Photo: Geoffrey Raymond

“Big Lloyd 3 means it's the third time I've painted Goldman Sachs CEO Lloyd Blankfein.  The Root has several meanings, certainly one of which is the reference to the saying ‘money is the root of all evil’ --although I'm not a Blankfein basher.” – Geoffrey Raymond

Blue Paulson

“Former treasurer Hank Paulson was painted one year after the decision not to bail out Lehman Brothers.  The painting was annotated in front of the old Lehman building; Lehman ex-employees got green pens, everybody else got a black pen.” – Geoffrey Raymond
Photo: Geoffrey Raymond

“Former treasurer Hank Paulson was painted one year after the decision not to bail out Lehman Brothers.  The painting was annotated in front of the old Lehman building; Lehman ex-employees got green pens, everybody else got a black pen.” – Geoffrey Raymond

The Reexamined Fuld

“A rethinking of the first Dick Fuld painting, acknowledging the one year anniversary of the Lehman bankruptcy.  Paired with Blue Paulson and annotated outside the old Lehman building one year later.” – Geoffrey Raymond
Photo: Geoffrey Raymond

“A rethinking of the first Dick Fuld painting, acknowledging the one year anniversary of the Lehman bankruptcy.  Paired with Blue Paulson and annotated outside the old Lehman building one year later.” – Geoffrey Raymond

The Fallen Prince

“A portrait of former Fed Chairman Alan Greenspan, annotated the days immediately after his testimony to Congress last year in which he admitted that his belief in the self-correcting nature of unfettered markets was flawed.” – Geoffrey Raymond
Photo: Geoffrey Raymond

“A portrait of former Fed Chairman Alan Greenspan, annotated the days immediately after his testimony to Congress last year in which he admitted that his belief in the self-correcting nature of unfettered markets was flawed.” – Geoffrey Raymond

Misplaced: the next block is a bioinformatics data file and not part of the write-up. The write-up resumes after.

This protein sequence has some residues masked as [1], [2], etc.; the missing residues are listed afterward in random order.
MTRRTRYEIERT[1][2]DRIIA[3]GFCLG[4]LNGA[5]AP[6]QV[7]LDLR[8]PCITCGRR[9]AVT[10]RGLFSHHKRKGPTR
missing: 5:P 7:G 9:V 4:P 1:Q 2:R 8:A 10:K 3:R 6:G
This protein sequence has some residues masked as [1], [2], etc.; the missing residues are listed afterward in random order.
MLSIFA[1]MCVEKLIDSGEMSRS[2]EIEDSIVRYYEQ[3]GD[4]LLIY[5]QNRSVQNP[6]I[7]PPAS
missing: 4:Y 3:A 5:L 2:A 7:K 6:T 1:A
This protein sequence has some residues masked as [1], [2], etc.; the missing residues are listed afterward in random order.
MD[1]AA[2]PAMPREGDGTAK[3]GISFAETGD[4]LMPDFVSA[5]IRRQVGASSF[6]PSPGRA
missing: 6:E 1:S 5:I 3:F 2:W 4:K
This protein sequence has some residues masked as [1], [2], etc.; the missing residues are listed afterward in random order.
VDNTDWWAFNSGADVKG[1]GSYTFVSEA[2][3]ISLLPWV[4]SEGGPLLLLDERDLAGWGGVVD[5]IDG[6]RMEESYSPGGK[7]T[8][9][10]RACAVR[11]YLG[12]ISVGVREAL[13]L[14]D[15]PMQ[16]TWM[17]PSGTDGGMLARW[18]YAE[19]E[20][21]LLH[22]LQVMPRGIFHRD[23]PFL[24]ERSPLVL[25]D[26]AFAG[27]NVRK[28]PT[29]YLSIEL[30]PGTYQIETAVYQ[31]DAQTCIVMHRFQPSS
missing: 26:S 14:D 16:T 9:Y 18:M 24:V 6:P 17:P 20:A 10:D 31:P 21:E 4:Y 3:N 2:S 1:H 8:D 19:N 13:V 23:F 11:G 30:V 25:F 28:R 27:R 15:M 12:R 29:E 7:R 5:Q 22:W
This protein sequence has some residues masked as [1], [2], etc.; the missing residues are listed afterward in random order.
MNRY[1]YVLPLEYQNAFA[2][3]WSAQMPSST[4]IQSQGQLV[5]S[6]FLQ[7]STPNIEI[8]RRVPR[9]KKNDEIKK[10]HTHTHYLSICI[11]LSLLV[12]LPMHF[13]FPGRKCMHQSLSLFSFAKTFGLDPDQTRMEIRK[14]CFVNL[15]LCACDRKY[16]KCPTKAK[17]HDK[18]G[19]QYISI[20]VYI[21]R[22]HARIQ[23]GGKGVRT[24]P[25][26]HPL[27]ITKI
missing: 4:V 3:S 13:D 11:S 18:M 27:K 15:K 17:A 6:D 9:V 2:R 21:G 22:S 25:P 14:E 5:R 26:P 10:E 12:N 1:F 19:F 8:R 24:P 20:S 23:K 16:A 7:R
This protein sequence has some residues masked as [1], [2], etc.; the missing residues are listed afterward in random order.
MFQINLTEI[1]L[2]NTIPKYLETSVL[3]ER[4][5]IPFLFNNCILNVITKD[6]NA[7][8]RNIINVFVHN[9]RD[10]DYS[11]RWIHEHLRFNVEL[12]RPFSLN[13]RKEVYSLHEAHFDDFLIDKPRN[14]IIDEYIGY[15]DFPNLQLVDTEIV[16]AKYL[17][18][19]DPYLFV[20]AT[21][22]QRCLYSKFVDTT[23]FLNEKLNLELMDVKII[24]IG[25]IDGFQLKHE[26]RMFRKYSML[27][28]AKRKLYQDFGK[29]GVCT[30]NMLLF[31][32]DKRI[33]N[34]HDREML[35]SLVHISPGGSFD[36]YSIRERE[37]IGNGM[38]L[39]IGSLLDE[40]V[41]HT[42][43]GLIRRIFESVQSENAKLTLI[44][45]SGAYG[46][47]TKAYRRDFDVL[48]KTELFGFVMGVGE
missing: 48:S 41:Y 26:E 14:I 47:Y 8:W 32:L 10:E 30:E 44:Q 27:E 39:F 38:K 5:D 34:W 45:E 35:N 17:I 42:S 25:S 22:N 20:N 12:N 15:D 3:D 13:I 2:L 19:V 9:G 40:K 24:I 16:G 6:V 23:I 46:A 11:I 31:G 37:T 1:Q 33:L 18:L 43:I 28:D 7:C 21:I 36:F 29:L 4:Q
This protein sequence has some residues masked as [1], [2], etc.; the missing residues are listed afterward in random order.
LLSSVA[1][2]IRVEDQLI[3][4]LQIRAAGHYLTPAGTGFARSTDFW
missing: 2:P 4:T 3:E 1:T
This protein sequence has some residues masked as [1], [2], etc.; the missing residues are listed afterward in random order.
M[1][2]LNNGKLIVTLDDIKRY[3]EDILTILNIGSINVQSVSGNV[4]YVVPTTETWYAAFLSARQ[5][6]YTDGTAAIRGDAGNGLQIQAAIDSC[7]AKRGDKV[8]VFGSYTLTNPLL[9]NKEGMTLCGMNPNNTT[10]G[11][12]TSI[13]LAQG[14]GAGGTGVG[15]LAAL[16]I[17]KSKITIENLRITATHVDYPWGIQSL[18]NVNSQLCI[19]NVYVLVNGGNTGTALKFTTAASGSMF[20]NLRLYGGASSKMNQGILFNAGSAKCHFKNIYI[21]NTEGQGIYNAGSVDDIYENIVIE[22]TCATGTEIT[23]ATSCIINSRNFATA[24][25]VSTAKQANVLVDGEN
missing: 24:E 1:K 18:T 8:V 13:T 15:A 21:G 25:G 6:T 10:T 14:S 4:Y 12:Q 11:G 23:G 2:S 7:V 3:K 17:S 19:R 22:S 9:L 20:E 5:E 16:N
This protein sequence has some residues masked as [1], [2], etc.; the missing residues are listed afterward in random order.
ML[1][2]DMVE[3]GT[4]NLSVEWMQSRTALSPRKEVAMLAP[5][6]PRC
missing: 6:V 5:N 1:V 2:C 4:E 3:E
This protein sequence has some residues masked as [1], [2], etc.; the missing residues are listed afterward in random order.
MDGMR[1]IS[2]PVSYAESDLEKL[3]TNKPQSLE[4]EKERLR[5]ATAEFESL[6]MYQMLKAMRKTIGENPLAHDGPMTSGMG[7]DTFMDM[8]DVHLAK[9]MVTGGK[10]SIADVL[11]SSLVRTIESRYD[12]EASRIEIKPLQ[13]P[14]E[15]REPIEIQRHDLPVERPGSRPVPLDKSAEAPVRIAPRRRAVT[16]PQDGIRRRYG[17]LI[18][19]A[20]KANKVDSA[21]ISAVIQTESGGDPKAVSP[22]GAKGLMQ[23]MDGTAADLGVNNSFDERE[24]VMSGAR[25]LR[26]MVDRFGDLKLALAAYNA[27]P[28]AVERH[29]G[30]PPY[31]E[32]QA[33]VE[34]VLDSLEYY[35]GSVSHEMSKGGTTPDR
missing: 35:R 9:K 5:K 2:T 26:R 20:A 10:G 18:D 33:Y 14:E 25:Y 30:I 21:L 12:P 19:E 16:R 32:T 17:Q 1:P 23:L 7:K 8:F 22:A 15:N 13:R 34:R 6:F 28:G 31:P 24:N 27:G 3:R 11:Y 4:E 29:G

Red Geithner

“A portrait of Treasury Secretary Tim Geithner.  I liked it so much white that I decided not to take annotations.  The red adds a demonic note but I, personally, think Geithner is doing an okay job.” – Geoffrey Raymond
Photo: Geoffrey Raymond

“A portrait of Treasury Secretary Tim Geithner.  I liked it so much white that I decided not to take annotations.  The red adds a demonic note but I, personally, think Geithner is doing an okay job.” – Geoffrey Raymond

The Screaming Pope

“A portrait of Hank Paulson painted in October, in the middle of the Bush Administration’s initial bailout efforts.  I liked the idea of him drowning in a sea of red ink--thus the red markers.  The title is a reference to Francis Bacon's ‘screaming pope’ series, which in turn is a reference to Diego Velazquez' portrait of Pope Innocent X.” – Geoffrey Raymond
Photo: Geoffrey Raymond

“A portrait of Hank Paulson painted in October, in the middle of the Bush Administration’s initial bailout efforts.  I liked the idea of him drowning in a sea of red ink--thus the red markers.  The title is a reference to Francis Bacon's ‘screaming pope’ series, which in turn is a reference to Diego Velazquez' portrait of Pope Innocent X.” – Geoffrey Raymond

Signing Bernanke

“A man adds his thoughts to a Bernanke portrait at the New York Stock Exchange. The painting is named 'The Annotated Fed.’ ” – Geoffrey Raymond
Photo: Geoffrey Raymond

“A man adds his thoughts to a Bernanke portrait at the New York Stock Exchange. The painting is named 'The Annotated Fed.’ ” – Geoffrey Raymond